• Do you sell products from Alpha or Beta?
  • What can Acme do to make it easier for you to recommend us over Alpha and Beta?

Future-facing relationship segmentation

I believe it is more useful to segment your research and improvement process by your future revenue expectations for a customer, rather than by what you achieve now. This means that customers who spend a lot on your type of product or service deserve a lot of attention, no matter who they spend it with. I suggest a two-year time horizon. The segmentation is used to determine the type of feedback process you will use. The top tier should be interviewed face-to-face, the second tier by phone or Skype and the lowest tier by email / web. The depth of your loop-closing and improvement commitments will also vary by tier.

Relationships are relative

Some time ago, we hired a new account manager for an important Swedish / Swiss customer, ABB, based in Baden, near Zurich. OK, it was a long time ago, when Digital Equipment Corporation still existed. Being clever sorts of people, we at DEC decided to move a Swedish sales person down to Zurich. While ABB was based in Switzerland, the most important executives were mainly Swedish. We told him he could live wherever he wanted. He did his research to find out where the key ABB executives lived and found a house on a street near two of them.

He struck up social relationships, and was feeling pretty good about himself and his prospects after a few months. I thought he was fantastic, and that his thinking was perfect. One evening he met a sales person from Andersen Consulting, who was competing with him for an ABB project. They had a discussion over a drink. He asked whether the Anderson person knew Mr. X, mentioning that Mr. X lived just a few doors away from his own home residence. The Andersen Consulting guy replied, “Sure. I took his kids to school this morning.” Oops.

Relationships can be complex

If yours is a large company and the customer is one of your most important ones, the relationship is likely to be complex. Multiple projects may be on the go at the same time. Some may be going well and others less well. One department can be ecstatic about you, while another may want to drop you as a supplier. Each person that deals with the customer in your organization is likely to have a partial view, but believe they understand everything. Good sales people are likely to know everyone that matters for their next deal, and may be totally unaware of an escalation on a product or service the customer bought three years ago.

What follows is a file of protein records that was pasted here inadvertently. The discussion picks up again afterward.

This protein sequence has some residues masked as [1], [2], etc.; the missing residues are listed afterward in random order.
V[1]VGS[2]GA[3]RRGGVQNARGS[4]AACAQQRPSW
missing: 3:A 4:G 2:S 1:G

Similarly, the support team may not know anything about a new deal that is being negotiated. When I was due to give a Big Data presentation to Swiss TV encryption provider Kudelski, I was given an exhaustive and rather painful briefing about a technical escalation that was in process. I was assured that the leadership team would not want to know anything about Big Data until the issue had been resolved. Once on site, the CIO did indeed note that “Our technical teams are working on an issue, but that is not why we are here today.” None of the others present mentioned it, and we had a great session.

In the next episode…

The next blog post / article will be on deciding who to interview, interview formats, and how to track results.

As is usually the case, the content of this article has been assembled from our books. This particular article combines content from Customer Experience Strategy – Design & Implementation, with related content from Net Promoter – Implement the System. As always, your comments, suggestions and personal experience are all most welcome below.